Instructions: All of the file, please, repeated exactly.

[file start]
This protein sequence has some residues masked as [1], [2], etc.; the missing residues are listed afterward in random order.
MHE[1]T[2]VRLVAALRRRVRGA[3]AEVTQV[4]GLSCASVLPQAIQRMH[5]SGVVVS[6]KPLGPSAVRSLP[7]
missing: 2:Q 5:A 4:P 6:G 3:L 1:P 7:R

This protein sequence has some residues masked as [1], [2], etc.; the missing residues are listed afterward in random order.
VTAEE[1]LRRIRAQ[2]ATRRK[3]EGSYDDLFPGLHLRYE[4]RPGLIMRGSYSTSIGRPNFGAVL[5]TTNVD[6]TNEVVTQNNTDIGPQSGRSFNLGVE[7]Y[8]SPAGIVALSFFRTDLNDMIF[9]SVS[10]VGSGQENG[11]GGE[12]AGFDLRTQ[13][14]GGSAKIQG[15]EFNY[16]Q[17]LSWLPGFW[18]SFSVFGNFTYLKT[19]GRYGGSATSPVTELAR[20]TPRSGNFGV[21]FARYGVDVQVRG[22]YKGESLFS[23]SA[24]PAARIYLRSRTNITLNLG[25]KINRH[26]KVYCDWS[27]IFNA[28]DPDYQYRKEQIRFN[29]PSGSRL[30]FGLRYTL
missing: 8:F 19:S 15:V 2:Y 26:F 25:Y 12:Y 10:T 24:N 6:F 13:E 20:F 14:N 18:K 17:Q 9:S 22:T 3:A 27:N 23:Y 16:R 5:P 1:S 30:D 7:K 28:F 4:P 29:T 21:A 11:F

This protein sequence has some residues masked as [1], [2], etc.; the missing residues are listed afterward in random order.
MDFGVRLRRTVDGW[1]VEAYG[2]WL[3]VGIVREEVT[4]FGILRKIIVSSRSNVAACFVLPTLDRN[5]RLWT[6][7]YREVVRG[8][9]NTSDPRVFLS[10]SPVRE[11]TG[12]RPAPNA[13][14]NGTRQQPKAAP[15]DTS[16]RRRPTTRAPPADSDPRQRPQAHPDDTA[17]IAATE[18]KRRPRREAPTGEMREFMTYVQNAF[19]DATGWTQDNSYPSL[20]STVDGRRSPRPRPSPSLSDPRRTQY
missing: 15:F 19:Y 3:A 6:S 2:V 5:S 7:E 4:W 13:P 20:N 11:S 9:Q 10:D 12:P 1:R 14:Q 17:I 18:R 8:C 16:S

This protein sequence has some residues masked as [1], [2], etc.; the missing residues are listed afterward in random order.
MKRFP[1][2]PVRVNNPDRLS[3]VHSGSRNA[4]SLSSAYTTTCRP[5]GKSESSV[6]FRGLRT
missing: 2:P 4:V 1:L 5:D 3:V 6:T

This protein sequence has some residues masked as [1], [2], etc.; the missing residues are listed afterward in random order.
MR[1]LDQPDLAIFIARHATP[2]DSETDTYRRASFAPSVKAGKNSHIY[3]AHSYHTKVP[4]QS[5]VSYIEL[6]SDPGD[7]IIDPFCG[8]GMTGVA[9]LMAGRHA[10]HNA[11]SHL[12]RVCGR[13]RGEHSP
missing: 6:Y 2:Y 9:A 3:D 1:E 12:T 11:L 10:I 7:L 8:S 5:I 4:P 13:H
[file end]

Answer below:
This protein sequence has some residues masked as [1], [2], etc.; the missing residues are listed afterward in random order.
MHE[1]T[2]VRLVAALRRRVRGA[3]AEVTQV[4]GLSCASVLPQAIQRMH[5]SGVVVS[6]KPLGPSAVRSLP[7]
missing: 2:Q 5:A 4:P 6:G 3:L 1:P 7:R

This protein sequence has some residues masked as [1], [2], etc.; the missing residues are listed afterward in random order.
VTAEE[1]LRRIRAQ[2]ATRRK[3]EGSYDDLFPGLHLRYE[4]RPGLIMRGSYSTSIGRPNFGAVL[5]TTNVD[6]TNEVVTQNNTDIGPQSGRSFNLGVE[7]Y[8]SPAGIVALSFFRTDLNDMIF[9]SVS[10]VGSGQENG[11]GGE[12]AGFDLRTQ[13][14]GGSAKIQG[15]EFNY[16]Q[17]LSWLPGFW[18]SFSVFGNFTYLKT[19]GRYGGSATSPVTELAR[20]TPRSGNFGV[21]FARYGVDVQVRG[22]YKGESLFS[23]SA[24]PAARIYLRSRTNITLNLG[25]KINRH[26]KVYCDWS[27]IFNA[28]DPDYQYRKEQIRFN[29]PSGSRL[30]FGLRYTL
missing: 8:F 19:S 15:V 2:Y 26:F 25:Y 12:Y 10:T 24:N 6:F 13:E 20:F 14:N 18:K 17:Q 9:S 22:T 3:A 27:N 23:Y 16:R 5:P 1:S 30:D 7:K 28:F 4:P 29:T 21:A 11:F

This protein sequence has some residues masked as [1], [2], etc.; the missing residues are listed afterward in random order.
MDFGVRLRRTVDGW[1]VEAYG[2]WL[3]VGIVREEVT[4]FGILRKIIVSSRSNVAACFVLPTLDRN[5]RLWT[6][7]YREVVRG[8][9]NTSDPRVFLS[10]SPVRE[11]TG[12]RPAPNA[13][14]NGTRQQPKAAP[15]DTS[16]RRRPTTRAPPADSDPRQRPQAHPDDTA[17]IAATE[18]KRRPRREAPTGEMREFMTYVQNAF[19]DATGWTQDNSYPSL[20]STVDGRRSPRPRPSPSLSDPRRTQY
missing: 15:F 19:Y 3:A 6:S 2:V 5:S 7:E 4:W 13:P 20:N 11:S 9:Q 10:D 12:P 1:R 14:Q 17:I 18:R 8:C 16:S

This protein sequence has some residues masked as [1], [2], etc.; the missing residues are listed afterward in random order.
MKRFP[1][2]PVRVNNPDRLS[3]VHSGSRNA[4]SLSSAYTTTCRP[5]GKSESSV[6]FRGLRT
missing: 2:P 4:V 1:L 5:D 3:V 6:T

This protein sequence has some residues masked as [1], [2], etc.; the missing residues are listed afterward in random order.
MR[1]LDQPDLAIFIARHATP[2]DSETDTYRRASFAPSVKAGKNSHIY[3]AHSYHTKVP[4]QS[5]VSYIEL[6]SDPGD[7]IIDPFCG[8]GMTGVA[9]LMAGRHA[10]HNA[11]SHL[12]RVCGR[13]RGEHSP
missing: 6:Y 2:Y 9:A 3:D 1:E 12:T 11:L 10:I 7:L 8:S 5:I 4:P 13:H